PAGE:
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by Shane Stokes
November 19, 2015
Photography by Cor Vos
NEWS & RACING BROUGHT TO YOU BY CHAPTER2 BIKES
A day after the news that José Joaquín Rojas would undergo a heart procedure to address an issue discovered last week by Movistar’s medical staff, his team has said the issue was more straightforward than initially believed.
On Tuesday Rojas said that he had a condition called Wolff-Parkinson-White syndrome, which causes bursts of rapid heart rate. Usually harmless for those who follow a regular life, it is a more complicated issue for top level sportspeople.
“I have been told that they will insert a catheter through my groin and burn the fibres that cause this anomaly,” he said, speaking about the procedure in the hospital of Navarra.”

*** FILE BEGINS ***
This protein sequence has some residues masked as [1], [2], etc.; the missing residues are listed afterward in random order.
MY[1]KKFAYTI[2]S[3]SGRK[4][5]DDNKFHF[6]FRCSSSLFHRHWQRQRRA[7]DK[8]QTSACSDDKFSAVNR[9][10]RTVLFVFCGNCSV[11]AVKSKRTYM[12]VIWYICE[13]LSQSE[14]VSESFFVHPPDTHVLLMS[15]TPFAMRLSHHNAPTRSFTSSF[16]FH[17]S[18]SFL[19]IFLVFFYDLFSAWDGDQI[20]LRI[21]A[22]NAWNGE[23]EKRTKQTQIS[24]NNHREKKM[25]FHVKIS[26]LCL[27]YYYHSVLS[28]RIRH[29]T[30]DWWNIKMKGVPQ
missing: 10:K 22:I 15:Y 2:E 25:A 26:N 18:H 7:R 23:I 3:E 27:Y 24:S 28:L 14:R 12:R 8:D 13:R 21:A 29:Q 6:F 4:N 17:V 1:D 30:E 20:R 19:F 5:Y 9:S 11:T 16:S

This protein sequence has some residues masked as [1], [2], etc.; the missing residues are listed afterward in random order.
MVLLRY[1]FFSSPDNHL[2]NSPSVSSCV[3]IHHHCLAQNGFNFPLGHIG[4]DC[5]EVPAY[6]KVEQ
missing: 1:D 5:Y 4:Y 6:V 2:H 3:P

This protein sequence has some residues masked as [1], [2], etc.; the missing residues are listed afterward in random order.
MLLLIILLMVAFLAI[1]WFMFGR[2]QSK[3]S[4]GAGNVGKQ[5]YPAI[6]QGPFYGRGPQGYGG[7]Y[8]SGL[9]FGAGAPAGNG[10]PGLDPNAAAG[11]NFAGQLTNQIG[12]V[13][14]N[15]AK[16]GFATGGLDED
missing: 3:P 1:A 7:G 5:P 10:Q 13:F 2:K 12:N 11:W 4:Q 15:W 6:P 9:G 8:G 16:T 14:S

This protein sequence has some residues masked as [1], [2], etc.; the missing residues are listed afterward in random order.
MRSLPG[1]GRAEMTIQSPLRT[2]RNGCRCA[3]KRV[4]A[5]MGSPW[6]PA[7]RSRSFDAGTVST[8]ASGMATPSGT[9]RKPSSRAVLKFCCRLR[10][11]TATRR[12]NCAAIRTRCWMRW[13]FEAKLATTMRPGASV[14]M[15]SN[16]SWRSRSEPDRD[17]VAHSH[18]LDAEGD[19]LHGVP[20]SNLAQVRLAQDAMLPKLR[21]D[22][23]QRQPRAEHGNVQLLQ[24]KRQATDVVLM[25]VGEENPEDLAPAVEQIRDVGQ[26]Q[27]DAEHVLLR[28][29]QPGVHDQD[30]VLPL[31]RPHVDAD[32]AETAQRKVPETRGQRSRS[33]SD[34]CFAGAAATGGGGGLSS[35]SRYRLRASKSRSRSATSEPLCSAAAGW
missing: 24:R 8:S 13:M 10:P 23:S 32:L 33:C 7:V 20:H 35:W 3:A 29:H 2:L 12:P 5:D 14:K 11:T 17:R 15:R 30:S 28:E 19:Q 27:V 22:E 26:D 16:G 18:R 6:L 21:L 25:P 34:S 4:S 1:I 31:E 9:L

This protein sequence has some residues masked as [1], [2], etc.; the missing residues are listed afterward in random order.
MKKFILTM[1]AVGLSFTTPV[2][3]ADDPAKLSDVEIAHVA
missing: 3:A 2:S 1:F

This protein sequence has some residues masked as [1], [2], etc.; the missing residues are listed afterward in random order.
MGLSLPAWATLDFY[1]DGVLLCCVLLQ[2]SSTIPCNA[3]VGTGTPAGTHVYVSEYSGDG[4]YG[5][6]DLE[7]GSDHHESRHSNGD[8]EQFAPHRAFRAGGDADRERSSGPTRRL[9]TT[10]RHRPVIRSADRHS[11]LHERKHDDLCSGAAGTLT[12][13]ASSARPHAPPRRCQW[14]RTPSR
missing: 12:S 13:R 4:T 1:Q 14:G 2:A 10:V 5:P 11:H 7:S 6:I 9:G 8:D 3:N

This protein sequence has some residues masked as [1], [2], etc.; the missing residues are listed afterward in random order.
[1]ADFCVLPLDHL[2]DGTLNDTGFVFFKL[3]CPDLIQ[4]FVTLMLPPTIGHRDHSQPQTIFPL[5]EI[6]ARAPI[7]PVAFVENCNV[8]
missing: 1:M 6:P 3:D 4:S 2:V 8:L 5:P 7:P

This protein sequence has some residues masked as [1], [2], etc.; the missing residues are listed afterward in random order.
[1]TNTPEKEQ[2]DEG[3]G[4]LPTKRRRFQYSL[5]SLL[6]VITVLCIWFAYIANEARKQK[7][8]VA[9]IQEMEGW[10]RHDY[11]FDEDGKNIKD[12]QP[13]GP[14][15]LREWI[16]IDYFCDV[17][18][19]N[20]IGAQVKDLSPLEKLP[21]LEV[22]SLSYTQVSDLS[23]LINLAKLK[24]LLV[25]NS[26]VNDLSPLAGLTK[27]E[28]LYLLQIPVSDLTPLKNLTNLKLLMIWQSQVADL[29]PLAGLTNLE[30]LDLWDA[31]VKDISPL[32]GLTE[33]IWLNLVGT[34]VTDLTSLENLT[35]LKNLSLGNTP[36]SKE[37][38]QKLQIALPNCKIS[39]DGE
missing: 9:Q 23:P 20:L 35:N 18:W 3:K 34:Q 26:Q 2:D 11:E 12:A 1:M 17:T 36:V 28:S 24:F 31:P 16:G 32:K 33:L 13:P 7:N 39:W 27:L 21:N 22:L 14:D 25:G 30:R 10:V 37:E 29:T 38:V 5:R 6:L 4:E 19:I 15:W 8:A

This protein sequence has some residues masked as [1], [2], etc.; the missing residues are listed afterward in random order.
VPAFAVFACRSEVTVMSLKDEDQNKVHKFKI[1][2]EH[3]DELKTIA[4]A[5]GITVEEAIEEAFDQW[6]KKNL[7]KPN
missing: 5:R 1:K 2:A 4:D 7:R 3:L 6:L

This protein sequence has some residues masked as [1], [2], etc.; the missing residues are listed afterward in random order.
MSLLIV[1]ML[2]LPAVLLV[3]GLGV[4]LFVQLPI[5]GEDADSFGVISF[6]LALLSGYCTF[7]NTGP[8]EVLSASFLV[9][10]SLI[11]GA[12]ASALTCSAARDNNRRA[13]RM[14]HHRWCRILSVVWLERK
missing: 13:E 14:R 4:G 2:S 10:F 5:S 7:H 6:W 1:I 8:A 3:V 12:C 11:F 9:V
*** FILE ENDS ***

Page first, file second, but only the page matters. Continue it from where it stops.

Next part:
However, Dr Alfredo Zuñiga, of the Movistar Team medical service, said that this burning of fibres – known as an ablation – was ultimately deemed unnecessary.
“The electrophysiological study was purely exploratory in nature,” he told CyclingTips. “It allowed the medical team to ascertain that the issue detected will have no future consequences for the sporting activities of the athlete. He was able to leave the hospital soon after the procedure.”
Rojas is expected to return to training soon.
He was Spanish national champion in 2011 and has also taken stages in races such as the Volta a Catalunya, the Vuelta al Pais Vasco and the Vuelta a Castilla y León. The 30 year old sprinter won the opening stage of the Tour of Qatar earlier this year.